The last-minute intervention of Germany's culture minister two weeks ago prevented the sale of two paintings that were confiscated by the Nazis from a Jewish art collector in 1937.

The Van Ham Fine Art Auction House in Cologne was set to sell two paintings by Matthys Naiveu, a baroque artist who lived in the Netherlands from 1647 to 1726. The auction house refused to disclose the identity of the paintings' present owner.

Attorney Yoel Levy, who represents the heirs of collector Max Stern, says the paintings, estimated to be worth 20,000 euros each, was part of a collection that the Nazis confiscated from Stern after he fled to Canada in 1937. Stern died in 1987, leaving all his property to Concordia University, in Montreal, and to the Hebrew University of Jerusalem.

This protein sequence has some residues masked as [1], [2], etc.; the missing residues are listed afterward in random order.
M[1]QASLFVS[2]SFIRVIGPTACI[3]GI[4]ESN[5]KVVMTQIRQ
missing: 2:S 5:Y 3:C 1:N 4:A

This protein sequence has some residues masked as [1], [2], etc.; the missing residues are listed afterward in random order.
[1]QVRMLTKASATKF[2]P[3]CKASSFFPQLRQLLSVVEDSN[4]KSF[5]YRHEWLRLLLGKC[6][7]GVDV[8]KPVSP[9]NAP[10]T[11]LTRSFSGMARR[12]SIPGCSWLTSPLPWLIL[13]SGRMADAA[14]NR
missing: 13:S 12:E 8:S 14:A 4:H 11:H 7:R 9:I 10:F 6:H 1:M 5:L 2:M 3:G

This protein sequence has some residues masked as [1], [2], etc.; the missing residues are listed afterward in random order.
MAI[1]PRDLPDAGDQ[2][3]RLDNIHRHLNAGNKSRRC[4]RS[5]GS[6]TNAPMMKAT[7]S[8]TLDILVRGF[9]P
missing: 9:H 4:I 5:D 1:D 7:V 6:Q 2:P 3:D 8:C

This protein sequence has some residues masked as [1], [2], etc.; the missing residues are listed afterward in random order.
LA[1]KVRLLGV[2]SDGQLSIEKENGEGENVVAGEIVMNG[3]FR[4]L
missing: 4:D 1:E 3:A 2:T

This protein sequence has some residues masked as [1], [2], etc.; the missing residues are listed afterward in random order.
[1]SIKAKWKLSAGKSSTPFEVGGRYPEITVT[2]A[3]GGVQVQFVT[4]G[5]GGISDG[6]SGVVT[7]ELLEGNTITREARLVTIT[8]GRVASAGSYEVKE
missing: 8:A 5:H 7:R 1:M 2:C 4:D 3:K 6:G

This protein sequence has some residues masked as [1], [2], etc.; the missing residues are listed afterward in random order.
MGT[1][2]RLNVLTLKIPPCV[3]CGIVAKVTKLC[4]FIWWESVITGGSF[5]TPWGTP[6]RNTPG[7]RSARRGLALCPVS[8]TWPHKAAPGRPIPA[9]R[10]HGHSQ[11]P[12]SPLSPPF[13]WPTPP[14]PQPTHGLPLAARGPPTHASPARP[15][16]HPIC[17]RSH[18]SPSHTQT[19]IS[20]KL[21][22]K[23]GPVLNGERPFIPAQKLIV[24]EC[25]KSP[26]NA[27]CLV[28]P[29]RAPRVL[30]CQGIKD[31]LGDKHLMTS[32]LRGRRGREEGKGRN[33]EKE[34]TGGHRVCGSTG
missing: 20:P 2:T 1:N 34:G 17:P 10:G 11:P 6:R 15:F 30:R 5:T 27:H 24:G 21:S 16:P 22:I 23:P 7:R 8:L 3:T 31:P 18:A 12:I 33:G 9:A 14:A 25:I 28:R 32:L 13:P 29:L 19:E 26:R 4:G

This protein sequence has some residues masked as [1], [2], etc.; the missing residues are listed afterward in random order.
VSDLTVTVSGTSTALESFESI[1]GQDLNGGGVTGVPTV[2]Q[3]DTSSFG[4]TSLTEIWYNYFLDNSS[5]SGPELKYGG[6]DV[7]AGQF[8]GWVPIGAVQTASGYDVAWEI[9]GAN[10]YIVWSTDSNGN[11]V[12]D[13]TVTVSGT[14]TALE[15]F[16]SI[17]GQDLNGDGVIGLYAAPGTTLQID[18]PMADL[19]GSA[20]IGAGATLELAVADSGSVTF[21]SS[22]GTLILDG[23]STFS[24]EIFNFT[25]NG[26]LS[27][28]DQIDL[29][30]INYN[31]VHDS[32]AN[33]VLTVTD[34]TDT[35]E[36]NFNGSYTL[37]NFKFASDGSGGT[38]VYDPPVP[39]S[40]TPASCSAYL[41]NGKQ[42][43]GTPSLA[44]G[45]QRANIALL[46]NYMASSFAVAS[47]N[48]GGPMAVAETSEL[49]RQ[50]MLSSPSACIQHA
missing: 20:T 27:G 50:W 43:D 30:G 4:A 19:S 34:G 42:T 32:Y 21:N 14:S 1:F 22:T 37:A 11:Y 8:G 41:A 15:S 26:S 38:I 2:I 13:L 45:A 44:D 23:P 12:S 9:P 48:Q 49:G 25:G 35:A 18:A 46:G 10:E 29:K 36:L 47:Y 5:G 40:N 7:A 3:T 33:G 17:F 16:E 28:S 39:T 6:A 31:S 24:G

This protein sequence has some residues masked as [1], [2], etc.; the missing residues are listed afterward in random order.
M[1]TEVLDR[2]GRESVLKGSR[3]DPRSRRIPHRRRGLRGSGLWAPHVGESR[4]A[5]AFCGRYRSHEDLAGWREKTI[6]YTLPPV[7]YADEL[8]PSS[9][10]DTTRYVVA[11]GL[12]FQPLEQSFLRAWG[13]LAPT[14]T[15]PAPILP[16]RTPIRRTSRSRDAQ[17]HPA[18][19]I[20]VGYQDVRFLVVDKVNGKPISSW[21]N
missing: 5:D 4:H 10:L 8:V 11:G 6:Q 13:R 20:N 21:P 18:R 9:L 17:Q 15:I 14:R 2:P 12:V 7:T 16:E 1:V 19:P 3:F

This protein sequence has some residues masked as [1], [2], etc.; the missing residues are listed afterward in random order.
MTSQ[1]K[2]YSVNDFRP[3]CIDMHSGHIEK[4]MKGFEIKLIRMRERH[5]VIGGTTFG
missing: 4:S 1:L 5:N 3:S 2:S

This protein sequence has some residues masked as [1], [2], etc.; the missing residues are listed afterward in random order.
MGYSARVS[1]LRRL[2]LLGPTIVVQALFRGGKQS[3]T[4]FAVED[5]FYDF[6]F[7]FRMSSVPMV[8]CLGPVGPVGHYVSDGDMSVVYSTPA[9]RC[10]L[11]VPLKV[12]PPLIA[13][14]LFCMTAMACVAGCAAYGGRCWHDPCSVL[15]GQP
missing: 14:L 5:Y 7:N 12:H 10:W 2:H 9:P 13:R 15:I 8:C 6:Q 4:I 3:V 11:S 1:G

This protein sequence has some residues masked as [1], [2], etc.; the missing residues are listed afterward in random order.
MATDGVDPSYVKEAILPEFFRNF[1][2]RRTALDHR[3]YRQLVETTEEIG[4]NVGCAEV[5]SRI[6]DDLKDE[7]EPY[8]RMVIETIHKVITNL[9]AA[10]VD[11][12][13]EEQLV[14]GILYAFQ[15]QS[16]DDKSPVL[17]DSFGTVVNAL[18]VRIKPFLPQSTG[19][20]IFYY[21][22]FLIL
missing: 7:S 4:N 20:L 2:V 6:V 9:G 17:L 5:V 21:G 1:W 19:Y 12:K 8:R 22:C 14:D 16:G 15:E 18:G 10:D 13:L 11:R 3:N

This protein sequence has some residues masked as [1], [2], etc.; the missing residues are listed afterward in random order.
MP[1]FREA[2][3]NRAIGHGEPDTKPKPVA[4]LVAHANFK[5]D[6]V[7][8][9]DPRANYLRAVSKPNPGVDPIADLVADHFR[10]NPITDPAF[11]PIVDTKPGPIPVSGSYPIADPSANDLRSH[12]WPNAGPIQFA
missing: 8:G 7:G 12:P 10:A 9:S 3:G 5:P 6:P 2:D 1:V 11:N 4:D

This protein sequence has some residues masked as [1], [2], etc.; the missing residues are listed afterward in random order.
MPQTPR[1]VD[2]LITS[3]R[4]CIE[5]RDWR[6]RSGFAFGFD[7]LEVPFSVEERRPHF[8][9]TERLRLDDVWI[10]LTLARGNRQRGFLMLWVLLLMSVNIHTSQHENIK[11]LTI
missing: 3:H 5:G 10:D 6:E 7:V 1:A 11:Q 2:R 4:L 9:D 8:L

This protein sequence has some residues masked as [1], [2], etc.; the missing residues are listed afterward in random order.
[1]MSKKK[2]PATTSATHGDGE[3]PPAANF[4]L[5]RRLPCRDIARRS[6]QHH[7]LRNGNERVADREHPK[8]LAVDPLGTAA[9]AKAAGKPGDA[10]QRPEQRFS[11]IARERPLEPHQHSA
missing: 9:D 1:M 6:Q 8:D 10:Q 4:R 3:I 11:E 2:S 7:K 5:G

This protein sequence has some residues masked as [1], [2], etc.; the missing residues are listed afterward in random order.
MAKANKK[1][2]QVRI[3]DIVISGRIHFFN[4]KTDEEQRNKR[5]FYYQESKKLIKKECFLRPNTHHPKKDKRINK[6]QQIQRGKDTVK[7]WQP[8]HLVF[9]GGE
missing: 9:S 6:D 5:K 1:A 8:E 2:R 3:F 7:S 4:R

Levy asked Van Ham to cancel the sale, as it had not been proved that the paintings did not belong to Stern's heirs. He says Sotheby's had turned down an offer to sell the paintings a few years ago for this reason. When Van Ham ignored his request, he asked Germany's culture minister, Bernd Neumann, to step in.

Two weeks ago, on the eve of the planned sale, Levy was informed that Van Ham had retracted its plan to sell the paintings, and now intended to investigate whether they rightfully belonged to the universities.

Levy says that Neumann's intervention prevented the auction house from violating the agreements of the 1998 Washington Conference on Holocaust-Era Asset, which obliges museums and auction houses to return Nazi-looted art to its owners or their heirs. The Berlin municipality recently had to turn over an Ernst Ludwig Kirchner painting from the Brucke Museum in Berlin to its heirs.